UnitedHealth CEO grilled over ‘clear national security threat’ from Change Healthcare hack – Nextgov/FCW

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Senators lobbed UnitedHealth CEO Andrew Witty with difficult questions over lax security practices that recently allowed ransomware hackers to breach the company’s Change Healthcare unit and cripple parts of the U.S. prescription market.

Witty on Wednesday testified before the Senate Finance Committee about the effects of the Feb. 21 cyberattack, claimed by the ALPHV/Blackcat ransomware gang, which roiled Change, one of the largest healthcare processing systems in America. The incident caused several healthcare processing challenges that have continued into May, including delayed prescription fillings and cash crunches at rural clinics and hospitals.

The company made a $22 million ransom payment, a decision ultimately made by Witty. Not all stolen data, which may have included sensitive health information on U.S. military personnel, has been recovered. The hackers used stolen credentials and broke into a Change Healthcare server that was not protected by multifactor authentication, a method which double checks whether a user is fraudulently impersonating someone else when logging into a platform.

Panel chairman Ron Wyden, D-Ore. called the impact a “clear national security threat,” comparing it to the OPM data breach in 2015.

“It is Exhibit A … that tough cybersecurity standards are necessary to protect critical infrastructure — and patients — in this country,” he said in opening remarks.

“I’m deeply, deeply, sorry,” Witty said in his opening statement. “We will not rest — I will not rest — until we fix this.” Change has sent some $6.5 billion to affected providers and has taken other steps to remediate and minimize the hack’s effects, including identity theft protection services, the company previously said.

The hack had massive cascading effects in what was arguably the largest cyberattack on the U.S. healthcare industry to date. Some 36% of respondents to an American Medical Association survey conducted between March 26 and April 3 experienced claim payments suspensions, while 32% said they were unable to submit claims altogether. 

Additionally, 80% of physician practices lost revenue from unpaid claims, while 55% of respondents said they needed to use personal funds to cover expenses. Claims processing is back to normal, though payments on those claims are still delayed.

There are also potential national security concerns linked to the hack, with Witty saying “we do believe there will be members of the armed forces” affected in the incident. He committed to providing the panel with more information within two weeks, and later said breach notifications to all affected patients would be ready in the coming weeks.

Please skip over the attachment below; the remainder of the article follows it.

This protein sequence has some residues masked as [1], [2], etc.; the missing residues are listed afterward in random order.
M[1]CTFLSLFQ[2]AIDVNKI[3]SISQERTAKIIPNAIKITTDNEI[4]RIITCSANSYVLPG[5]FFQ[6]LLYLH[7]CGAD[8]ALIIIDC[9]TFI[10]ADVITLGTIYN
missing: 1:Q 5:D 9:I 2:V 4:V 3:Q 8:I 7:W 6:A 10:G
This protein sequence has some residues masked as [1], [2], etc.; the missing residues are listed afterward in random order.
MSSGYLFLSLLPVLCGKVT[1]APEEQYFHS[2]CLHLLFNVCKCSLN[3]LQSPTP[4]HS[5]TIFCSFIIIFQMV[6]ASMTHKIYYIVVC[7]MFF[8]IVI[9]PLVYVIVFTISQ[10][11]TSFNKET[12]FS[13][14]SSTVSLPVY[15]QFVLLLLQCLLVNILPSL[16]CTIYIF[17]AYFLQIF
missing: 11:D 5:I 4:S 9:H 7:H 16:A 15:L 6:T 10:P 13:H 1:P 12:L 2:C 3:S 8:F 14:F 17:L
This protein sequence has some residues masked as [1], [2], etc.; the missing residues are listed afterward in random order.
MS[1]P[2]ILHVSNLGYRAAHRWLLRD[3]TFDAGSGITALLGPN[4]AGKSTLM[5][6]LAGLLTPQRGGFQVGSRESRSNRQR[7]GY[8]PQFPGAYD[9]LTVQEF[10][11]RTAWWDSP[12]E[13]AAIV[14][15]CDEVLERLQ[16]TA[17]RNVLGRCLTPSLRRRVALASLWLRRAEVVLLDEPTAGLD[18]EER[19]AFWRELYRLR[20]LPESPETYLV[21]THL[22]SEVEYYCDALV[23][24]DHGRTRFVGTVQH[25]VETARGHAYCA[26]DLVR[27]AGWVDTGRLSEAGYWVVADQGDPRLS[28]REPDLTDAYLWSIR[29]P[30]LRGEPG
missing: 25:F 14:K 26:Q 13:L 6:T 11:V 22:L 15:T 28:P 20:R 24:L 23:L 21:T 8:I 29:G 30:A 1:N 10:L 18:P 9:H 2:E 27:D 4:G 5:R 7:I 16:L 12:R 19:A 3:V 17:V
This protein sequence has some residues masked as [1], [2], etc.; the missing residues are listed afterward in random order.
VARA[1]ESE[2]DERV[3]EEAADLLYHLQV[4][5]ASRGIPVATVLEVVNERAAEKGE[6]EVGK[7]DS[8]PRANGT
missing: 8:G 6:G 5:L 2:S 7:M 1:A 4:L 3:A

The Veterans Affairs Department said last week there is no confirmation that veterans’ data was leaked in the hack, though it still notified more than 15 million veterans and their families of the matter.

The company has been engaged daily with the Health and Human Services Department, Witty said. HHS’s civil rights office in March launched an investigation into the company examining UnitedHealth’s compliance with the Health Insurance Portability and Accountability Act, or HIPAA, that enforces safeguards for patients’ healthcare data.

The incident has resurfaced a frequent cybersecurity debate on whether victims targeted in ransomware attacks — where their data and systems are held hostage for a payment — should willingly pay those ransoms.

The U.S. over the past year has been working with international partners to take a firm stance against ransom payments, though surveyed experts have not agreed on a single policy.

Witty notably agreed to exploring minimum regulatory standards for healthcare cybersecurity. 

“I think we need those minimum [cybersecurity] standards” in the healthcare industry, said Mark Warner, D-Va., who chairs the Senate Intelligence Committee. “We were just waiting for a crisis” to happen, he added.

Some lawmakers posed the question of whether UnitedHealth holds too much of the U.S. healthcare market and whether it creates cyber risks. Witty said that when its Change Healthcare subsidiary was purchased, it brought with it the company’s legacy IT systems. UnitedHealth’s Optum business, which is focused on pharmaceutical services, combined with Change Healthcare in 2022.

“I think for us, we would have to ask: Is the dominant role of United too dominant?” said Bill Cassidy, R-La. The Wall Street Journal reported in February that the Justice Department is investigating the healthcare giant about the effects of its acquisitions on competitors and their customers.

Others pointed to broader data privacy concerns. The U.S. does not have a comprehensive federal data privacy law, and debates over how to get one to the White House have been at a stalemate for years. A new bipartisan, bicameral draft was recently put on the table.

“We are making a huge mistake by not having federal rules of the road on data privacy, data breach and how these enterprises have to really work on it,” said Sen. Tom Tillis, R-N.D., who presented the committee with a copy of the Hacking for Dummies book to stress his point that UnitedHealth failed basic cybersecurity hygiene.

“The bigger the company, the more significant your responsibilities are to have smart cybersecurity policies,” Wyden told reporters after the hearing, adding that his office is drafting legislation related to HIPAA.

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